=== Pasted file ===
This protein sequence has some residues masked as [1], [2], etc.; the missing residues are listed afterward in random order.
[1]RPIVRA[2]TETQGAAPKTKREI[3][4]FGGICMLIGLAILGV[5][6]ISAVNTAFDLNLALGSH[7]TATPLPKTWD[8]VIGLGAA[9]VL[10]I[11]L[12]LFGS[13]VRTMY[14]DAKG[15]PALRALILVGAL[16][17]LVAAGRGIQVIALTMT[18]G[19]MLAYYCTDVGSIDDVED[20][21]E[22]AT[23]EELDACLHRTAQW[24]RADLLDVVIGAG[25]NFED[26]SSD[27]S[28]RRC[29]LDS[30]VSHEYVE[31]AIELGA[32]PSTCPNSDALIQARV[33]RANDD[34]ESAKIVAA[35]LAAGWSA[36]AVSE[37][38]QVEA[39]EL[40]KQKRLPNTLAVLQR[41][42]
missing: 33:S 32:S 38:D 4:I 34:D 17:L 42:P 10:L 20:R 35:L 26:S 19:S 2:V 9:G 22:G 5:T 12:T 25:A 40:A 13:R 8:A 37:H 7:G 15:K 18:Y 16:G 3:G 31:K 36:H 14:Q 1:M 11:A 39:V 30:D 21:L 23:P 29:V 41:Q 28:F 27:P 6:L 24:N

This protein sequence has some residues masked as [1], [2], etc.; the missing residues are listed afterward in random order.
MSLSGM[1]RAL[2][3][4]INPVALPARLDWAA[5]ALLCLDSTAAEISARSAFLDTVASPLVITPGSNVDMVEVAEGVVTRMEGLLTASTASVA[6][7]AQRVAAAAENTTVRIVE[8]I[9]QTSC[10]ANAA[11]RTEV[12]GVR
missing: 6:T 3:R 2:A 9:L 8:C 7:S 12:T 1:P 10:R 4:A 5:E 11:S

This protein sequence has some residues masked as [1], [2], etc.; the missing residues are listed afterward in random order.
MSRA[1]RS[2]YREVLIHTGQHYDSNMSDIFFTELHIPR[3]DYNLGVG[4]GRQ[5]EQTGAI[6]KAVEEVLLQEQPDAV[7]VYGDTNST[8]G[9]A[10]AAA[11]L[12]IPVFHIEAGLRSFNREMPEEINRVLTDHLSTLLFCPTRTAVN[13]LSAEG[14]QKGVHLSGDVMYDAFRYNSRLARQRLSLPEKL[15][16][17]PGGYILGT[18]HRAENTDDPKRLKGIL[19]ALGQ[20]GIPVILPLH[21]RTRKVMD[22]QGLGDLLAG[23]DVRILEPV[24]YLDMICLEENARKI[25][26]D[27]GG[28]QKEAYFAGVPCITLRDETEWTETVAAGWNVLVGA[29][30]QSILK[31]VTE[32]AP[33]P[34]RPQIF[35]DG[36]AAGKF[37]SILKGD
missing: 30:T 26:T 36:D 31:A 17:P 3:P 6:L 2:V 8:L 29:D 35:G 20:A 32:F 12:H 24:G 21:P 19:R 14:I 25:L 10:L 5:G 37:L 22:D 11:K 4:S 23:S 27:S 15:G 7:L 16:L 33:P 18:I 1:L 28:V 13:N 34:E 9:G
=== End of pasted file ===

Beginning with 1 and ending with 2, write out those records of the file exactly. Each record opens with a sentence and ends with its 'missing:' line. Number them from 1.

This protein sequence has some residues masked as [1], [2], etc.; the missing residues are listed afterward in random order.
[1]RPIVRA[2]TETQGAAPKTKREI[3][4]FGGICMLIGLAILGV[5][6]ISAVNTAFDLNLALGSH[7]TATPLPKTWD[8]VIGLGAA[9]VL[10]I[11]L[12]LFGS[13]VRTMY[14]DAKG[15]PALRALILVGAL[16][17]LVAAGRGIQVIALTMT[18]G[19]MLAYYCTDVGSIDDVED[20][21]E[22]AT[23]EELDACLHRTAQW[24]RADLLDVVIGAG[25]NFED[26]SSD[27]S[28]RRC[29]LDS[30]VSHEYVE[31]AIELGA[32]PSTCPNSDALIQARV[33]RANDD[34]ESAKIVAA[35]LAAGWSA[36]AVSE[37][38]QVEA[39]EL[40]KQKRLPNTLAVLQR[41][42]
missing: 33:S 32:S 38:D 4:I 34:D 17:L 42:P 10:L 20:R 35:L 26:S 19:S 2:V 9:G 22:G 5:T 12:T 25:A 40:A 13:R 8:A 37:H 7:G 15:K 18:Y 16:G 3:G 31:K 36:H 14:Q 1:M 11:A 39:V 30:D 21:L 23:P 29:V 41:Q 28:F 27:P 6:L 24:N

This protein sequence has some residues masked as [1], [2], etc.; the missing residues are listed afterward in random order.
MSLSGM[1]RAL[2][3][4]INPVALPARLDWAA[5]ALLCLDSTAAEISARSAFLDTVASPLVITPGSNVDMVEVAEGVVTRMEGLLTASTASVA[6][7]AQRVAAAAENTTVRIVE[8]I[9]QTSC[10]ANAA[11]RTEV[12]GVR
missing: 6:T 3:R 2:A 9:L 8:C 7:S 12:T 1:P 10:R 4:A 5:E 11:S